Embodied Responsive Teaching

In STEM education, scholars have found that it is important for teachers to elicit, attend, and respond to the ideas that students share about science and mathematics. We investigate how teachers do this when students share their ideas not just with words but also with their hands and whole bodies.

Below are some of the embodied responsive teaching strategies we have documented:

Eliciting students’ use of gesture:

When students share ideas that are ambiguous or unclear to teachers, teachers can encourage students to use gesture to explain.

Providing multimodal candidate understandings:

Teachers use gestures to provide a demonstration of their understanding of what students have shared with gesture, and invite students to evaluate, allowing students to weigh in on whether the teacher understood the original idea or not.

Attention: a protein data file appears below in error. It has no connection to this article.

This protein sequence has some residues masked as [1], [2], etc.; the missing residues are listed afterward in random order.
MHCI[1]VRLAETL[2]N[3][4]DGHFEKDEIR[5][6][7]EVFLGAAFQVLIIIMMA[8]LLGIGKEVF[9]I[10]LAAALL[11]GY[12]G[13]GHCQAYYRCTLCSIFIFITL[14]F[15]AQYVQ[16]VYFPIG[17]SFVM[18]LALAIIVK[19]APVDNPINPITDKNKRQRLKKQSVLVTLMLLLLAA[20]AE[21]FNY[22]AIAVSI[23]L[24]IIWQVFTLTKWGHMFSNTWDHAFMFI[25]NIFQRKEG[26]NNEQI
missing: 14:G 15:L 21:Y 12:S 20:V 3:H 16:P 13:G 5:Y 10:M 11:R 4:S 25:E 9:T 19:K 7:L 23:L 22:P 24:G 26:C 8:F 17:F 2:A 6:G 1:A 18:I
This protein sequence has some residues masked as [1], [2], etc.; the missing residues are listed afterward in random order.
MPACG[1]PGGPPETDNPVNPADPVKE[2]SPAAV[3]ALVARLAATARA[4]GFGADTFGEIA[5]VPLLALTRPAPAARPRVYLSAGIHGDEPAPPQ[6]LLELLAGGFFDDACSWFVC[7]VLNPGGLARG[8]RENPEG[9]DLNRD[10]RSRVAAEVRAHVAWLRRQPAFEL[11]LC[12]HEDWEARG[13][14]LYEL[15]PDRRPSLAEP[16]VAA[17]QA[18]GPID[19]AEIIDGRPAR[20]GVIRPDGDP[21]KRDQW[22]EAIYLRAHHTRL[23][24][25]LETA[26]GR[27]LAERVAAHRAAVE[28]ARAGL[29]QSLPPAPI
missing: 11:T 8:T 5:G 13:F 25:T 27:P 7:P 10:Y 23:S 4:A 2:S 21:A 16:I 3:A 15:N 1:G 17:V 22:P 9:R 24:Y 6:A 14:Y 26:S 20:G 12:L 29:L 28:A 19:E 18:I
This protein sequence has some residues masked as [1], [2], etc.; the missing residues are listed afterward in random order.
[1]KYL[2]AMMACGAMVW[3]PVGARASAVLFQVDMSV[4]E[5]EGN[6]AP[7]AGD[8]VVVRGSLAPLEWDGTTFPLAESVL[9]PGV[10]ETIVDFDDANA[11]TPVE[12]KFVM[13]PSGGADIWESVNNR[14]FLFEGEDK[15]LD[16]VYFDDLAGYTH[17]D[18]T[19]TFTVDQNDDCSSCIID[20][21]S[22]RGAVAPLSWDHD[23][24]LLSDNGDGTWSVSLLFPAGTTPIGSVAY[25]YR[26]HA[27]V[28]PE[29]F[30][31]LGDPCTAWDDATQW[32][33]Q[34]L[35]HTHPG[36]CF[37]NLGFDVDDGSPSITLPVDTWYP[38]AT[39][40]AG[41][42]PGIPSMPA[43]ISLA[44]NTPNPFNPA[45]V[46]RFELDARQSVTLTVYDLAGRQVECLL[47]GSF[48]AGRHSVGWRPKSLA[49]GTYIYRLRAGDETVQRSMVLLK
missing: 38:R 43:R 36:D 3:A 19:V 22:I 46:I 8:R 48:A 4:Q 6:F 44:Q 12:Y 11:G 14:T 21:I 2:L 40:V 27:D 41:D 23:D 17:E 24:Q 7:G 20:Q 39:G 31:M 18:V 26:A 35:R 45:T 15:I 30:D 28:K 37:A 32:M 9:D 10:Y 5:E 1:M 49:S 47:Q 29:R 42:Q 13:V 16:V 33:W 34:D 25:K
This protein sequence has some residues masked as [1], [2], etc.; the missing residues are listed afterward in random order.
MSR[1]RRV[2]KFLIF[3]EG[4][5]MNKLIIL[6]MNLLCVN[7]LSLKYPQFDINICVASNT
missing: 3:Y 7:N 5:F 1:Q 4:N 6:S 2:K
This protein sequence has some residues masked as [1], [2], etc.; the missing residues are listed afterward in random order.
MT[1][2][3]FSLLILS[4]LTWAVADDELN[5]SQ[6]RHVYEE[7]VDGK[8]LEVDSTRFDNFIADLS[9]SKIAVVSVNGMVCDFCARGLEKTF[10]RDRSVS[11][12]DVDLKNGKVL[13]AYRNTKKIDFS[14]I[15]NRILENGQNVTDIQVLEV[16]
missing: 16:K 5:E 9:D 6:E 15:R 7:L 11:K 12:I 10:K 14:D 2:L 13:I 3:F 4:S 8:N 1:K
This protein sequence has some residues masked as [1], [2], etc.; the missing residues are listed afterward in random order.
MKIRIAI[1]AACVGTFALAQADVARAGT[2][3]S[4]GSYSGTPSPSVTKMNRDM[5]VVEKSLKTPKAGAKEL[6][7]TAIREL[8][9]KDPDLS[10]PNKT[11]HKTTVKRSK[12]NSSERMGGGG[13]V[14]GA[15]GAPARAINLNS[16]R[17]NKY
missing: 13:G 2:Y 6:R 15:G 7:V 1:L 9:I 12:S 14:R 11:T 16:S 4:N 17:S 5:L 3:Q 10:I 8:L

Co-constructing gestures with students:

Teachers reach into students’ gestures to build and co-construct ideas with students.

Multimodal revoicing:

Multimodal revoicing was first described by Shein (2012) as a way teachers repeat students’ gestures to restate ideas. In our work, we identify different forms of multimodal revoicing, see here.

Attending and responding to students’ gestured candidate responses:

To answer teachers’ questions during whole-class discussions, students sometimes use gestures to provide silent, ‘off-the-record’ tentative responses. We have found that teachers respond in different ways, see here.

Flood, V. J. Wang, X. C., & Sheridan, M. (2022) Embodied responsive teaching for supporting computational thinking in early childhood. In C. Chinn, E. Tan, C. Chan, & Y. Kali (Eds.). Proceedings of the 16th International Conference of the Learning Sciences (ICLS) 2022 (pp. 855-862). Hiroshima, Japan: International Society of the Learning Sciences.

Flood, V. J., Shvarts, A., & Abrahamson, D. (2020). Teaching with embodied learning technologies for mathematics: Responsive teaching for embodied learning, ZDM Mathematics Education, (52)7, 1307-1331.